At last night’s third and final (thank God!) presidential debate, John McCain attempted to answer Barack Obama’s claims about McCain’s “Bushiness”, and turn the tide of the campaign back in his favor, with the retort: “Sen. Obama, I am not President Bush. If you wanted to run against President Bush, you should have run four years ago.” Wonderful comeback; probably McCain’s best of the evening. Obama’s response… Well, there was no response because Bob Schieffer went to the next question. What Obama should have said, and what his campaign will no doubt begin to say in the coming days, is along the following lines.
In my post yesterday, I disclosed that McCain’s plan - abruptly announced during the second presidential debate - to buy up individual mortgages and renegotiate the principal balance of those mortgages to reflect current home values, was previously called for by Obama and was already part of the bailout legislation signed into law by George Bush. Well, I have a slight correction of sorts: as McCain revealed details of the plan yesterday, It became clear that McCain was trying to accomplish something different, and, in the spirit of McCain policy proposals, far worse, than current law.
At last night’s second presidential debate, John McCain made what will surely be regarded as his umpteenth Hail Mary throw. In response to a question from an audience member regarding ways the federal government can bail people out of “economic ruin,” McCain said this:
I would order the Secretary of the Treasury to immediately buy up the bad home loan mortgages in America and renegotiate at the new value of those homes – at the diminished value of those homes and let people be able to make those – be able to make those payments and stay in their homes.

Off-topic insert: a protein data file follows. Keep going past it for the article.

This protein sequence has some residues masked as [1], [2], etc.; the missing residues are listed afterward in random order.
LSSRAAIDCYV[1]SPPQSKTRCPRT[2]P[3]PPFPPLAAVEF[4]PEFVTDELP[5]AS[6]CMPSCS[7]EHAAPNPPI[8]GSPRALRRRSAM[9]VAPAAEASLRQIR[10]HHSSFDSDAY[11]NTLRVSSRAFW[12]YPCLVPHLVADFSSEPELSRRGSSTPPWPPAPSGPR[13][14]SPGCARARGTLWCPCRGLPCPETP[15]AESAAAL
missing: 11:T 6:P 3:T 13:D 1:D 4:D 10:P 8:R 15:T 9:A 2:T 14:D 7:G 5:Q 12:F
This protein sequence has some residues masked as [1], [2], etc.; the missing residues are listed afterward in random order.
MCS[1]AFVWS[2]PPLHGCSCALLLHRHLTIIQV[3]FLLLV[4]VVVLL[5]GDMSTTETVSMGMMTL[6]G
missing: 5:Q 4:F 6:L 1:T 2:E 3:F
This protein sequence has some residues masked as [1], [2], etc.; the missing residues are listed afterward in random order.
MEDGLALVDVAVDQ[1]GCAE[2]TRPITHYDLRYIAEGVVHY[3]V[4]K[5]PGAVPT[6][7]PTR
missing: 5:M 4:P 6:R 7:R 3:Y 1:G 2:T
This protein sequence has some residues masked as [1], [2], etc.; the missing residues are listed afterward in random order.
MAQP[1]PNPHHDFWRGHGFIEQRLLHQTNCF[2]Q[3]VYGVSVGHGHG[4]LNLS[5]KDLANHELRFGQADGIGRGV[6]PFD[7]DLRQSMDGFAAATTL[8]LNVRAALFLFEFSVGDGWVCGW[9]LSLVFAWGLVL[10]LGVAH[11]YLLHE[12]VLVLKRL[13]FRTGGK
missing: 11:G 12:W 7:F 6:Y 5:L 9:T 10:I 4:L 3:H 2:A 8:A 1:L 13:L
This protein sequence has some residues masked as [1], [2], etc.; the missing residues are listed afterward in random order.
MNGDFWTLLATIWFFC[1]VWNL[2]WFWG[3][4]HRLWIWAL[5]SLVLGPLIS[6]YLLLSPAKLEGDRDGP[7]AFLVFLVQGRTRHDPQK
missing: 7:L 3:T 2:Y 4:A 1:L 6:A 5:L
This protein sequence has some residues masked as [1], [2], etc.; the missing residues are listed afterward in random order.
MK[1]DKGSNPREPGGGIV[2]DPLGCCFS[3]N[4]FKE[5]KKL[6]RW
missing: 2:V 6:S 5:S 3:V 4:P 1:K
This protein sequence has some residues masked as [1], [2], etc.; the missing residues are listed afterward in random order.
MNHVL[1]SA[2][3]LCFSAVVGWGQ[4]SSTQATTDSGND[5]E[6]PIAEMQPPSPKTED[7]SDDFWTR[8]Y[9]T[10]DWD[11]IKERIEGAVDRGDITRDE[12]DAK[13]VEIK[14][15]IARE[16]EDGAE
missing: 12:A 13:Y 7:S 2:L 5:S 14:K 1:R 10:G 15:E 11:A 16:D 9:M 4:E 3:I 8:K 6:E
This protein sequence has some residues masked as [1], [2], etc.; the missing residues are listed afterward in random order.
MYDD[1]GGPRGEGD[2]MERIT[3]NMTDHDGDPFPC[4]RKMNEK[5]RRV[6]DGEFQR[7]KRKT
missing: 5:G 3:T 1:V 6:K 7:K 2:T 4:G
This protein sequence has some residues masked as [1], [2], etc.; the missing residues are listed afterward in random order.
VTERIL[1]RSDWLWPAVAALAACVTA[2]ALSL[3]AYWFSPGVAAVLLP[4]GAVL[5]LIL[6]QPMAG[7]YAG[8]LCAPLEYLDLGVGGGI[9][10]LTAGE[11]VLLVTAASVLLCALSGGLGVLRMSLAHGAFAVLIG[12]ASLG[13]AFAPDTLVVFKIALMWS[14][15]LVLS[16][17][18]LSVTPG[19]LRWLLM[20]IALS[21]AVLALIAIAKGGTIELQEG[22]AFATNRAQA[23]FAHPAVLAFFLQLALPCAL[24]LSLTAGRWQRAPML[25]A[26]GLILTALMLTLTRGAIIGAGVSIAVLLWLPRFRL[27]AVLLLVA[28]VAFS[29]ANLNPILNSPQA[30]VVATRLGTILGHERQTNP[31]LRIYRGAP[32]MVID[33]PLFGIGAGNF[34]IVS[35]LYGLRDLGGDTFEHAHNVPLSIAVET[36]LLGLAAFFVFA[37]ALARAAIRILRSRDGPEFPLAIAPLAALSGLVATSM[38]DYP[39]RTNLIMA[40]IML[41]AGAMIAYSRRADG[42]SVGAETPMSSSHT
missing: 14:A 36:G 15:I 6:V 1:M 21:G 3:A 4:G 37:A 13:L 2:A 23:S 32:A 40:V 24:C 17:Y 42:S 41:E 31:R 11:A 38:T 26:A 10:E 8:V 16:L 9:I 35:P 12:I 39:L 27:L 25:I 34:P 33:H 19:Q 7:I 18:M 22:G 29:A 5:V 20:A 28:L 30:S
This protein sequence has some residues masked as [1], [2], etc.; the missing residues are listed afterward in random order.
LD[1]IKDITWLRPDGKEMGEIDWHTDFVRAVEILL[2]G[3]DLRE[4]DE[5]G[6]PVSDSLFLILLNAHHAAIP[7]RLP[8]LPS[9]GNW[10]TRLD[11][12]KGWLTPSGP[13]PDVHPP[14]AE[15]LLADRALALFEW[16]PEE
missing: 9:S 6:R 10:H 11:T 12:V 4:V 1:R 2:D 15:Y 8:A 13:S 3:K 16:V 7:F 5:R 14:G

Aside from the fact that McCain’s sudden epiphany is already part of the bailout package, McCain’s attempt, less than four weeks before the election, to transform himself from the champion of laissez faire economics to the great patron saint of government intervention into private markets may backfire.
My readers may notice that I have not devoted much space to coverage of Sarah Palin, John McCain’s spectacled salute to Dan Quayle, on my blog. The reason: after her introduction to the U.S. as a lying, venom-spewing “pit bull” during her speech at the Republican National Convention, I largely regarded her as a waste of space on a blog devoted to issues of substance. My boycott, if you will, survived her bumbling interviews with Charles Gibson and Katie Couric (although I gave those interviews brief mention in other articles) and lasted through the VP debate.
I. We Are in the Midst of an Economic Crisis
To say that we are experiencing an economic crisis is probably becoming an understatement. Explaining how the crisis unfolded is like watching a “domino effect” in reverse. Monday, the Dow Jones Industrial Average fell 777.68 points, the biggest single-day drop in its history. The market fell on news of Congress’ failure to pass a $700 billion bailout package that, according to Treasury Secretary Henry Paulson, would save crumbling financial institutions and prevent a credit crunch that may send the global economy into a tailspin.